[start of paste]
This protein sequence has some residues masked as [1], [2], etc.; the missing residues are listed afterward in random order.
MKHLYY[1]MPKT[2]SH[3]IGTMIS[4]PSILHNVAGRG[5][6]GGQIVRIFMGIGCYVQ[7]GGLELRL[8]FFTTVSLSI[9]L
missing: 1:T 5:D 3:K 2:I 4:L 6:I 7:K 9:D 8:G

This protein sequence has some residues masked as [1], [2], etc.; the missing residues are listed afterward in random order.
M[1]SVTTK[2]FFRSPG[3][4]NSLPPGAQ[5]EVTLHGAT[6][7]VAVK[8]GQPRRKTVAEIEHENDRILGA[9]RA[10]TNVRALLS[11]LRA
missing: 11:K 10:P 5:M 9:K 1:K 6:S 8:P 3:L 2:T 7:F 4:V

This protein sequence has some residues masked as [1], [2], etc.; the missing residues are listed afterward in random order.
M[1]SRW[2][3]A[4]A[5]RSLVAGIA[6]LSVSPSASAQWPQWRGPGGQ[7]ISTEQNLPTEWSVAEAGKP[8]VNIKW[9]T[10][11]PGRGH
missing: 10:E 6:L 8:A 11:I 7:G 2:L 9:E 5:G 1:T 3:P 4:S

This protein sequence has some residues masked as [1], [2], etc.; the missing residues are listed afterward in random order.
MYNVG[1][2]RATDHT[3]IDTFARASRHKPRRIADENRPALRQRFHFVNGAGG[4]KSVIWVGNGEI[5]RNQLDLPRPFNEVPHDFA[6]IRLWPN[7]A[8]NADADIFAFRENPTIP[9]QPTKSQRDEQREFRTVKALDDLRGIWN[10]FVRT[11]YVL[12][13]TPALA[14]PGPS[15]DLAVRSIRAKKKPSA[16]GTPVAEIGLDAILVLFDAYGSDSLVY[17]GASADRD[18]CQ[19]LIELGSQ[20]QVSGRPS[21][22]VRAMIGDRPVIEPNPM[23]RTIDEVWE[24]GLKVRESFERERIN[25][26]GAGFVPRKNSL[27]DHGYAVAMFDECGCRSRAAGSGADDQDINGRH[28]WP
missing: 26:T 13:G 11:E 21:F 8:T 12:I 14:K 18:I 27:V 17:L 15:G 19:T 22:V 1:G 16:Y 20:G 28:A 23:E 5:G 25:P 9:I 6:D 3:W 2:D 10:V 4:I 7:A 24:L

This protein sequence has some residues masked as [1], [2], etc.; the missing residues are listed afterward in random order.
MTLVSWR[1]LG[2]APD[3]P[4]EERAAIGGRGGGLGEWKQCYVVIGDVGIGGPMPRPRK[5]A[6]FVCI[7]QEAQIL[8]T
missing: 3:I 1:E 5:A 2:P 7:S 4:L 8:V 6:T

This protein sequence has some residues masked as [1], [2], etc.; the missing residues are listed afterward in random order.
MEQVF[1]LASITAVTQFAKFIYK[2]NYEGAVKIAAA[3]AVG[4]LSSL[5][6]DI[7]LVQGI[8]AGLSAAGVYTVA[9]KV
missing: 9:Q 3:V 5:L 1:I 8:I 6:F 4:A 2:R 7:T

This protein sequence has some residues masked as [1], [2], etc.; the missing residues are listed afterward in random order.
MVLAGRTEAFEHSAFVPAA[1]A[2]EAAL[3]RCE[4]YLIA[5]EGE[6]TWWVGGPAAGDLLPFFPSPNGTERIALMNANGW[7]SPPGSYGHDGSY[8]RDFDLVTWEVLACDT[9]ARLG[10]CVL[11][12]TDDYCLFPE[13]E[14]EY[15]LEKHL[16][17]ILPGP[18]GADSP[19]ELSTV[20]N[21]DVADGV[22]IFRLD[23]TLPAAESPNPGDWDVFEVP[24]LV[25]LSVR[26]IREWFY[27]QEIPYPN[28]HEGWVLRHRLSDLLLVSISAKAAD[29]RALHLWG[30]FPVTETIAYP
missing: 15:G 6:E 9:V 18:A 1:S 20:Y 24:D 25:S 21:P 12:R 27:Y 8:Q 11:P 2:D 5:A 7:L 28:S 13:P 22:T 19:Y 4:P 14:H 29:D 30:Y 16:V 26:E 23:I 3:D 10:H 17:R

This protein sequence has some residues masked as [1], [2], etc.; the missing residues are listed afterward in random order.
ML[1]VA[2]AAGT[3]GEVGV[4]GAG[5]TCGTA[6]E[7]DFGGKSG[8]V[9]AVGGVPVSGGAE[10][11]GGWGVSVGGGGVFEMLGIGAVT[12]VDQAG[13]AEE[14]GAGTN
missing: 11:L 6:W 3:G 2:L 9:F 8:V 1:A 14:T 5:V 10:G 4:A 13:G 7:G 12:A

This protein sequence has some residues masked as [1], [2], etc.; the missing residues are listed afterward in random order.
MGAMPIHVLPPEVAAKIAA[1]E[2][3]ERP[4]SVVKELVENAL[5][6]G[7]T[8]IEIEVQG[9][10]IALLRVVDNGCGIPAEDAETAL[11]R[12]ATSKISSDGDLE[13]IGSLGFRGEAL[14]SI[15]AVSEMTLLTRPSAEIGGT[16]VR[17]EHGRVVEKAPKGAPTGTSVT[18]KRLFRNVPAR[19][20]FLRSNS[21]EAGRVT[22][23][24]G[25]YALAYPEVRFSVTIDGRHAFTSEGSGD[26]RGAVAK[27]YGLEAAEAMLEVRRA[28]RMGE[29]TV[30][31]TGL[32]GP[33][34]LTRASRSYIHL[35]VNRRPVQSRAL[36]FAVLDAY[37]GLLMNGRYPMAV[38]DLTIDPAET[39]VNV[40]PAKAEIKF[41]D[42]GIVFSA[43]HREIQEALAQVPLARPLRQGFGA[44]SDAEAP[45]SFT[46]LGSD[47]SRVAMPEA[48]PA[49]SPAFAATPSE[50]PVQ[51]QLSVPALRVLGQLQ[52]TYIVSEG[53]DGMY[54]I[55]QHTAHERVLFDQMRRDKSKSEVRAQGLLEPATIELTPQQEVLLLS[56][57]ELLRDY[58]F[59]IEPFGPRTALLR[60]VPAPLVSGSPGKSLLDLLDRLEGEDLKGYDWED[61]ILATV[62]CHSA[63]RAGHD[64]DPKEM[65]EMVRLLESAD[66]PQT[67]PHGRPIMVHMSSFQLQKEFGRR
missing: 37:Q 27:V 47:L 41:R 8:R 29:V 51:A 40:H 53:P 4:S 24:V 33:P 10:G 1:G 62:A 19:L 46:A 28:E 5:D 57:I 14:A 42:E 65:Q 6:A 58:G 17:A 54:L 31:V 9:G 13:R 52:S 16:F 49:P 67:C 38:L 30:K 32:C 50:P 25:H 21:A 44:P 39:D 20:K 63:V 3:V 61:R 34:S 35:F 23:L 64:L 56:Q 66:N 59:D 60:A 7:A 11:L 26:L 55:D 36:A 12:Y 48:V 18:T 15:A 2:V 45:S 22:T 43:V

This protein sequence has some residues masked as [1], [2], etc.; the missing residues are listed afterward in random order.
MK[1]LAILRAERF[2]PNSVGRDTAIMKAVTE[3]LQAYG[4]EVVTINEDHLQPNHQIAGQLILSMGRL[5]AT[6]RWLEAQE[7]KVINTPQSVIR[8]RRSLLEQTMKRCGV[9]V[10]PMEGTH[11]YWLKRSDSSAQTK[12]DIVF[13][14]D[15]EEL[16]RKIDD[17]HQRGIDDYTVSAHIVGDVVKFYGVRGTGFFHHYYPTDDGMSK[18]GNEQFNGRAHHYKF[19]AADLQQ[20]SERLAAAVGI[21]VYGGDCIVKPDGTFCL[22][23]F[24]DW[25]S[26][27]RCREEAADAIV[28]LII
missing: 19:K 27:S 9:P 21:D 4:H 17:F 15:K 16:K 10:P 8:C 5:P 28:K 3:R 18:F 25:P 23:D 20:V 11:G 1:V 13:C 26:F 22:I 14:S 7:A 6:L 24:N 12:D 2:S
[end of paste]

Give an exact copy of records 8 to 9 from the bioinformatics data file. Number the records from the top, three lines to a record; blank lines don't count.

This protein sequence has some residues masked as [1], [2], etc.; the missing residues are listed afterward in random order.
ML[1]VA[2]AAGT[3]GEVGV[4]GAG[5]TCGTA[6]E[7]DFGGKSG[8]V[9]AVGGVPVSGGAE[10][11]GGWGVSVGGGGVFEMLGIGAVT[12]VDQAG[13]AEE[14]GAGTN
missing: 11:L 6:W 3:G 2:L 9:F 8:V 1:A 14:T 5:V 10:G 4:A 13:G 7:G 12:A

This protein sequence has some residues masked as [1], [2], etc.; the missing residues are listed afterward in random order.
MGAMPIHVLPPEVAAKIAA[1]E[2][3]ERP[4]SVVKELVENAL[5][6]G[7]T[8]IEIEVQG[9][10]IALLRVVDNGCGIPAEDAETAL[11]R[12]ATSKISSDGDLE[13]IGSLGFRGEAL[14]SI[15]AVSEMTLLTRPSAEIGGT[16]VR[17]EHGRVVEKAPKGAPTGTSVT[18]KRLFRNVPAR[19][20]FLRSNS[21]EAGRVT[22][23][24]G[25]YALAYPEVRFSVTIDGRHAFTSEGSGD[26]RGAVAK[27]YGLEAAEAMLEVRRA[28]RMGE[29]TV[30][31]TGL[32]GP[33][34]LTRASRSYIHL[35]VNRRPVQSRAL[36]FAVLDAY[37]GLLMNGRYPMAV[38]DLTIDPAET[39]VNV[40]PAKAEIKF[41]D[42]GIVFSA[43]HREIQEALAQVPLARPLRQGFGA[44]SDAEAP[45]SFT[46]LGSD[47]SRVAMPEA[48]PA[49]SPAFAATPSE[50]PVQ[51]QLSVPALRVLGQLQ[52]TYIVSEG[53]DGMY[54]I[55]QHTAHERVLFDQMRRDKSKSEVRAQGLLEPATIELTPQQEVLLLS[56][57]ELLRDY[58]F[59]IEPFGPRTALLR[60]VPAPLVSGSPGKSLLDLLDRLEGEDLKGYDWED[61]ILATV[62]CHSA[63]RAGHD[64]DPKEM[65]EMVRLLESAD[66]PQT[67]PHGRPIMVHMSSFQLQKEFGRR
missing: 37:Q 27:V 47:L 41:R 8:R 29:V 51:A 40:H 53:P 4:S 24:V 33:P 10:G 1:G 62:A 19:L 46:A 28:E 5:D 57:I 14:A 42:E 65:Q 6:A 58:G 17:A 54:L 31:V 9:G 13:R 52:S 16:F 49:P 67:C 38:L 30:K 32:C 50:P 25:H 21:A 44:P 39:D 20:K 63:V 3:V 61:R 34:S 35:F 23:L 64:L 56:Q 66:N 59:D 60:A 7:A 11:L 26:L 55:D 36:A 12:Y 48:V 18:T 15:A 2:V 45:S 22:T 43:V